A brown brindle Boxer is standing in grass and a orange with white cat is playing with his leash. There is a bag of treats next to Bruno.

Bruno is hooked to a leash because he is still not allowed to run since his ACL surgery not too long ago. The leash helps me stop him should he try to run. Well, the cats are good for something I suppose; Bruno had gotten up and was about to walk away when Pumpkin (aka Lumpy) clawed at his leash and held him there. Bruno is pretty mellow and didn't try and pull away. He is excellent on the leash, even with a cat!


We often go for off-leash walks in the woods so Spencer can hunt around and use his nose. He likes to follow trails and chase deer, fox and rabbits. He never catches anything but he has a good time trying. It's fun to watch him with his nose to the ground following a scent.

A blue-nose brindle Pit Bull Terrier is walking down a snowy path in between trees and he is carrying a thing in his mouth.

This particular walk he found something and brought it to me. "Pup, what do you have?" You would have thought he had just found a pot of gold as proud as he was. I believe it was a deer skin or something. After he found it he carried it with him the rest of our walk.

A blue-nose brindle Pit Bull Terrier is standing in snow and he is sniffing the skin of an animal.

I didn't dare smell the thing. There was no meat on it, only skin. Some other animal must have eaten all of the meat. Good thing because I would not have wanted him to eat it.

A blue-nose brindle Pit Bull Terrier is dragging the skin of an animal through snow.

It must have smelled good to him. He could not get enough of the smell. Thank goodness it's winter or I think that old skin would be extremely stinky!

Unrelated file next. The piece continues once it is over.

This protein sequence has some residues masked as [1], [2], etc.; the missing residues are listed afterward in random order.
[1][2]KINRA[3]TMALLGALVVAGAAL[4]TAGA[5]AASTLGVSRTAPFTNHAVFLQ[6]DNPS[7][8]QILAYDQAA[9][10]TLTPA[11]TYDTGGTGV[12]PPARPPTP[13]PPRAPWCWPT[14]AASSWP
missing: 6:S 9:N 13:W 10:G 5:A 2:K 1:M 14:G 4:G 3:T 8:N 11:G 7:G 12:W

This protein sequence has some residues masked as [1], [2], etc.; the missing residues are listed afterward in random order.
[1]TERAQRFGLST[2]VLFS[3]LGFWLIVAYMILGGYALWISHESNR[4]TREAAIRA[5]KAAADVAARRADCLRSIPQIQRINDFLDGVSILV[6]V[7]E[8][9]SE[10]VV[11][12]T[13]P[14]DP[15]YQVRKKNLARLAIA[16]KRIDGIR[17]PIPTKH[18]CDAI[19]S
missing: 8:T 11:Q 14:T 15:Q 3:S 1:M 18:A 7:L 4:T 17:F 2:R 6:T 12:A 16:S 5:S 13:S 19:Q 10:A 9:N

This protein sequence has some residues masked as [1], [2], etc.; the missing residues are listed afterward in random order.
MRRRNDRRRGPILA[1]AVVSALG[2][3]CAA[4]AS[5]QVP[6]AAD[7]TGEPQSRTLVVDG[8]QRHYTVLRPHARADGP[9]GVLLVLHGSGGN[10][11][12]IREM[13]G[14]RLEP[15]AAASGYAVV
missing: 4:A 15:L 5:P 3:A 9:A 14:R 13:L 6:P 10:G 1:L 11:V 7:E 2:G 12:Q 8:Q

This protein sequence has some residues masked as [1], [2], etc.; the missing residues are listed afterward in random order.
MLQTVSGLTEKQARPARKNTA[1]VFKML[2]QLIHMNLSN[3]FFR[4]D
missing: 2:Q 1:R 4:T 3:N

A blue-nose brindle Pit Bull Terrier is walking down a snowy path and in front of him is a gate. He is carrying animal fur in his mouth.

As we approached the front gate I decided it was best left outside the gate.

A blue-nose brindle Pit Bull Terrier is standing in snow in front of a gate and he is sniffing a animal fur that is on the ground.

"Drop it." He dropped it. "Leave it." He tried once to bring it, "No, leave it."

A blue-nose brindle Pit Bull Terrier is walking through an open chain link gate and behind him is a piece of animal fur laying on the ground.

Good boy.

A blue-nose brindle Pit Bull Terrier is standing in a field of snow and looking forward. There is an animal pelt next to him.

Later we went for another walk. I let him get the skin again. He carried it around. That's the skin next to him in the field. Later, after a second snowstorm hit we buried the skin with the plow in the snow. Spencer spent a couple of hours nosing around trying to find it. We had not left a trail; that would have been too easy for him. We just moved it and dumped snow on it. A good mental exercise for him. He did find it eventually and it's still lying out there somewhere.

Spencer and Uncle Tim

Spencer gets a visit from Uncle Tim, an autistic man in his 60s once a month. Spencer is called over, pushed on, pulled on, petted hard and leaned on. He takes it all in stride; he’s calm, acting submissive and never tries to jump. One "Leave it" from me would send Spencer over to his bed, however I rarely have to tell him to leave it. Uncle Tim calls Spencer to come to him and enjoys the interaction, often laughing at the dog. Spencer does a nice job handling the rough petting and seems to also enjoy the attention.

Raising a Puppy: Spencer the Pit Bull